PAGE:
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A Faster Way to 3-D Printed Organs

New tech makes bioprinting more efficient.

By Claire CameronSeptember 1, 2016 5:00 AM
The new, simplified organ-printing system developed by Anthony Atala and his team is hard at work creating a jawbone structure. | Wake Forest Institute for Regenerative Medicine


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In 2001, Anthony Atala became the first surgeon to build a human bladder and implant it, helping pioneer the field of bioprinting.

At the time, Atala was using a multistep process. First, he would create a frame from biodegradable, synthetic polymers, which are essentially plastics. Then he’d paint cells grown from the patient’s bladder onto the frame with a custom 3-D printer — a technique Discover detailed in a profile of Atala last year.

Now, Atala and a team from the Wake Forest Institute for Regenerative Medicine have combined both processes with a new tabletop device called an integrated tissue organ printer.

A scanner traces the patient’s body part, creating instructions for the printer’s three ink nozzles. The “ink” is a clear gel mixture of mature tissue cells, immature stem cells and polymers designed to mimic real tissues’ consistency. The ink looks syrupy at first, then hardens to resemble the texture of gelatin. It’s printed in a layered lattice, which leaves tiny channels throughout the organ that act like blood vessels and allow nutrients to be dispersed through the tissue.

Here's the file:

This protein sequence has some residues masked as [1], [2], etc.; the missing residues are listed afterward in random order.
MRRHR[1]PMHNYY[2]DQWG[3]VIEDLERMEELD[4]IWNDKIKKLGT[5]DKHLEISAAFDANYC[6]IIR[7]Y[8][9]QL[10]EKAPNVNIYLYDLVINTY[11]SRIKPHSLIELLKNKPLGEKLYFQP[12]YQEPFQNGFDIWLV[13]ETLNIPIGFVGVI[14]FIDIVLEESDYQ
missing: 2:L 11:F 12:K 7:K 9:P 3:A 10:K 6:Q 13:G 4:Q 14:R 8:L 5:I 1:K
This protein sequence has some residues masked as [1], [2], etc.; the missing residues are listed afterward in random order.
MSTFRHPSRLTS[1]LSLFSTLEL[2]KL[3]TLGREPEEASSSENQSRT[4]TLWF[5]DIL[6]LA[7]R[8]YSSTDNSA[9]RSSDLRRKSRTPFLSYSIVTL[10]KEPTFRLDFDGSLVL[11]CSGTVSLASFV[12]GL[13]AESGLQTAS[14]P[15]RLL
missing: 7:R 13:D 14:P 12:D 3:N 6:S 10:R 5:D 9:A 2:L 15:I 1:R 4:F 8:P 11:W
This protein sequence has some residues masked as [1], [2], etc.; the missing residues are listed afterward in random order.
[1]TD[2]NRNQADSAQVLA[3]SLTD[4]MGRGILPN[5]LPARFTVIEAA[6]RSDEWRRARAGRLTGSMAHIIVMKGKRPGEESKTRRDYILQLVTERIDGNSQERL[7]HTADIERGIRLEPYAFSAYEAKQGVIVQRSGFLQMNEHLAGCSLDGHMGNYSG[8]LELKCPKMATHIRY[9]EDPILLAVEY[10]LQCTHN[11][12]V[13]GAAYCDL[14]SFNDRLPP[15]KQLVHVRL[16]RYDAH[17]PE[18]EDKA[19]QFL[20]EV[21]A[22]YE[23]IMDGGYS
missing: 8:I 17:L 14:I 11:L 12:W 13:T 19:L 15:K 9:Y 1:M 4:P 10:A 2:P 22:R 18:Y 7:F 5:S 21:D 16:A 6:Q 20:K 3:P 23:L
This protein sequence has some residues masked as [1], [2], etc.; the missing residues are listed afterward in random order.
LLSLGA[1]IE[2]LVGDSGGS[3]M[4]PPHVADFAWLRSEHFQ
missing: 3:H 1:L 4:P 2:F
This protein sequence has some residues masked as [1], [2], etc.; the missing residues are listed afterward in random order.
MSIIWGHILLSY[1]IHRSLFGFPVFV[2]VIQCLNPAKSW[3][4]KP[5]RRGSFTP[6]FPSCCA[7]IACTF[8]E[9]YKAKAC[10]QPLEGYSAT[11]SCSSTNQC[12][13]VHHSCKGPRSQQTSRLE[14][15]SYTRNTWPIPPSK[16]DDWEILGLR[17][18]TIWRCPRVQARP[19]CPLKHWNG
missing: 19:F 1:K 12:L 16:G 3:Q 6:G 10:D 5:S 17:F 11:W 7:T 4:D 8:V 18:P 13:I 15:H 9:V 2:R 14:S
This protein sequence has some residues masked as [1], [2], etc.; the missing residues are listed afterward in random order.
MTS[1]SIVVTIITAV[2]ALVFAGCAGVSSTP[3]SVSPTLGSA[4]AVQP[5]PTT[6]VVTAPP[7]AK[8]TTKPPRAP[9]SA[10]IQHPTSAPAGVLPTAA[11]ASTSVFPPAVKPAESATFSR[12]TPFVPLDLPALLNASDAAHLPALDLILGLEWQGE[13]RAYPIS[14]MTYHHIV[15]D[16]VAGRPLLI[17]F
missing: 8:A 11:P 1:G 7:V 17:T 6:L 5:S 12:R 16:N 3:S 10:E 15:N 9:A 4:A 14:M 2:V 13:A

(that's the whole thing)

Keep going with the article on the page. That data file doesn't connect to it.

Atala has now printed an ear, jawbone and muscle tissue with the integrated printer, all of which held their shape after being implanted into rodents. Blood vessels grew into the microchannels, and the rodents’ cells proliferated, making the implanted tissue more resilient over time.

Printed, personalized organs for human transplants are a long way off, but Atala’s studies show scientists are getting ever closer to finding a technological solution to one of medicine’s greatest challenges.

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